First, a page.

A storm is brewing between state regulators and the OCC over fintech licensing

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A leading association of state banking regulators is trying to replace the US national banking regulator on fintech registration.

According to a filing on Dec. 22, the Conference of State Bank Supervisors (CSBS) says Figure Technology’s upcoming approval of Figure Technology’s bank charter is a bridge too far. Figure operates blockchain-based credit and securities services. At the beginning of November she announced the application for a charter to the office of the currency auditor. At that time, CEO Mike Cagney noted the relative convenience of a national charter and said, “We’ll have over 200 state licenses without such a charter next year.”

The OCC, the tax office responsible for the national banks, launched the idea of ​​bank charters for fintech companies in 2016 under the then Comptroller Thomas Curry. State regulators, including the CSBS and the New York Treasury Department (NYDFS), immediately classified the proposal as a violation of the definition of “bank” and a violation of the OCC’s own charter. The CSBS, for example, resolutely refers to the work of the OCC as the “Nonbank Charter Program”.

From the perspective of the CSBS, the situation only worsened in July 2018 when the then Comptroller Joseph Otting said that the OCC was open to applications. CSBS filed another lawsuit later that year.

The court finally dismissed the case on the grounds that “CSBS still has no position and its claims remain immature.” In this decision, however, the court attributed this “immaturity” to the fact that no fintech had yet applied for a charter, let alone received one.

A month later, a Manhattan judge ruled in the final ruling in the NYDFS case that the OCC’s legal authority “over all fintech applicants seeking a national banking charter that does not accept deposits” would be removed, which unites the OCC Blow staggered.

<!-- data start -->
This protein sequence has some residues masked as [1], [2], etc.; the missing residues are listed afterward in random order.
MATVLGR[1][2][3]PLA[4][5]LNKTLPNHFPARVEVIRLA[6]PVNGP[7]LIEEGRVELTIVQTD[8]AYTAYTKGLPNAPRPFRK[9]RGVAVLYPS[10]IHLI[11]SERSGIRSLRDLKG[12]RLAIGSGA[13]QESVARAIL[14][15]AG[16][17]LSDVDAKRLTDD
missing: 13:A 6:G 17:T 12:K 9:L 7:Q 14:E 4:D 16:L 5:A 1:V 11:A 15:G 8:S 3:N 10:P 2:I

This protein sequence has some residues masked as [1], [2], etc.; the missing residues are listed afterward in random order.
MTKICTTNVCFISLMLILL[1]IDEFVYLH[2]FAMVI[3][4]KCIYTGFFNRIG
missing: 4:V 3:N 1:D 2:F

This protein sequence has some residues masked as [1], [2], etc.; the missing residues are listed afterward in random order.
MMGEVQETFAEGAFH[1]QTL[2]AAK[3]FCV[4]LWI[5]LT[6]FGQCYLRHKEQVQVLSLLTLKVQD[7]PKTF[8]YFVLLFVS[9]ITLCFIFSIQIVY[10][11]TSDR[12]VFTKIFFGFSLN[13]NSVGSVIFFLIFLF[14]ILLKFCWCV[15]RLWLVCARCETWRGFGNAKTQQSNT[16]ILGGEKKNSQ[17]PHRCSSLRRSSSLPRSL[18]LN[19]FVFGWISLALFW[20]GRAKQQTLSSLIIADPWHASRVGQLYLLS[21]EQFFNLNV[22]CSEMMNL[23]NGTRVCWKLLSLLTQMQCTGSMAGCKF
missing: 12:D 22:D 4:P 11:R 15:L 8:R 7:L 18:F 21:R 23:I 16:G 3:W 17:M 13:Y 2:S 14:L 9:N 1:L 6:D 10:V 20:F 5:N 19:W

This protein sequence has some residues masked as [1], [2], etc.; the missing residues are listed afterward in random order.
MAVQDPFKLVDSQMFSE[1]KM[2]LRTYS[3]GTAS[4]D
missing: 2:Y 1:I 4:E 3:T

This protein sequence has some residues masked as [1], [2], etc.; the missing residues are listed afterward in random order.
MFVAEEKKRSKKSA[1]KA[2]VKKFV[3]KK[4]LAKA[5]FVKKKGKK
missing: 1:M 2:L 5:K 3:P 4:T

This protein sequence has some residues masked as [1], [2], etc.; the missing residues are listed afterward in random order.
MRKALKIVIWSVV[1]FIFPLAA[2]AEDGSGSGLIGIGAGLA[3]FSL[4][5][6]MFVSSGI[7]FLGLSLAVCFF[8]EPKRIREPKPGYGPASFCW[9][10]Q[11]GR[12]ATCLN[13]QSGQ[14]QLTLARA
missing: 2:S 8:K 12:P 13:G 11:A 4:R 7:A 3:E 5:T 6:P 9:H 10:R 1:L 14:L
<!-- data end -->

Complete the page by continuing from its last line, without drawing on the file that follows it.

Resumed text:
While the OCC appealed the NYDFS case to the second circuit, the CSBS is using the Figure application to attack the entire program and look for:

“Declarative and injunction declaring the OCC’s Nonbank Charter Program and Figure Charter illegal and prohibiting the OCC from making, accepting, or approving applications for nonbank charters, including the Figure Charter application.”

Margaret Liu, CSBS senior vice president and assistant general counsel, told Cointelegraph that Figure’s particular business was not the problem. The company is only the first fintech company to get so far in OCC licensing that “the problem is more than ripe”. She continued: “The timing is related to the fact that a company has submitted a final application. This is not about figure. “

At the center of the argument is the question of whether a financial company that does not hold any deposits as shown in the figure can be considered a bank and is therefore subject to the national jurisdiction of the OCC. As early as 2018, Otting’s announcement claimed that the OCC was already authorized to “charter companies that perform one of the core functions of banking (paying checks, lending money, or accepting deposits)” for which these banks do not necessarily have deposits had to make. This exempts these banks from requirements like holding FDIC insurance and possibly Federal Reserve Board oversight.

The CSBS disagrees. “We are suing for the same reason we sued all along,” Margaret Liu told Cointelegraph. “Being a regulator doesn’t mean you can redefine what a bank is.” Yesterday’s complaint states:

“It is well regulated by court precedent, Bundesbank laws, and historical charter practice that in order to lawfully begin ‘banking’ under the NBA, a national bank must receive at least deposits and apply for federal issuance and acquisition Deposit insurance. “

A representative from the OCC declined to comment on the litigation.

In September, the CSBS announced a new program designed to simplify the registration process for national companies that want to obtain licenses in many countries. At that time, Brooks congratulated the conference on:

“Given what we’ve been saying for years that it makes little sense for national financial services companies to have a patchwork of regulation and oversight. As efforts alleviate the inherent challenges faced by a system based on 50 state laws and licensing systems based, federal level only The law and the unified legal framework it provides fully address these issues. “

Obviously, the CSBS and OCC have different ideas about what a uniform legal framework means.

For his part, Brooks has made the OCC a beacon of crypto regulation at the federal level since joining the office from Coinbase’s legal team in March. Although President Trump recently named him full computer, the appointment is still pending Senate confirmation. With a new Congress convening in less than a month, there is still no word on whether the Senate deems it appropriate to plan for it.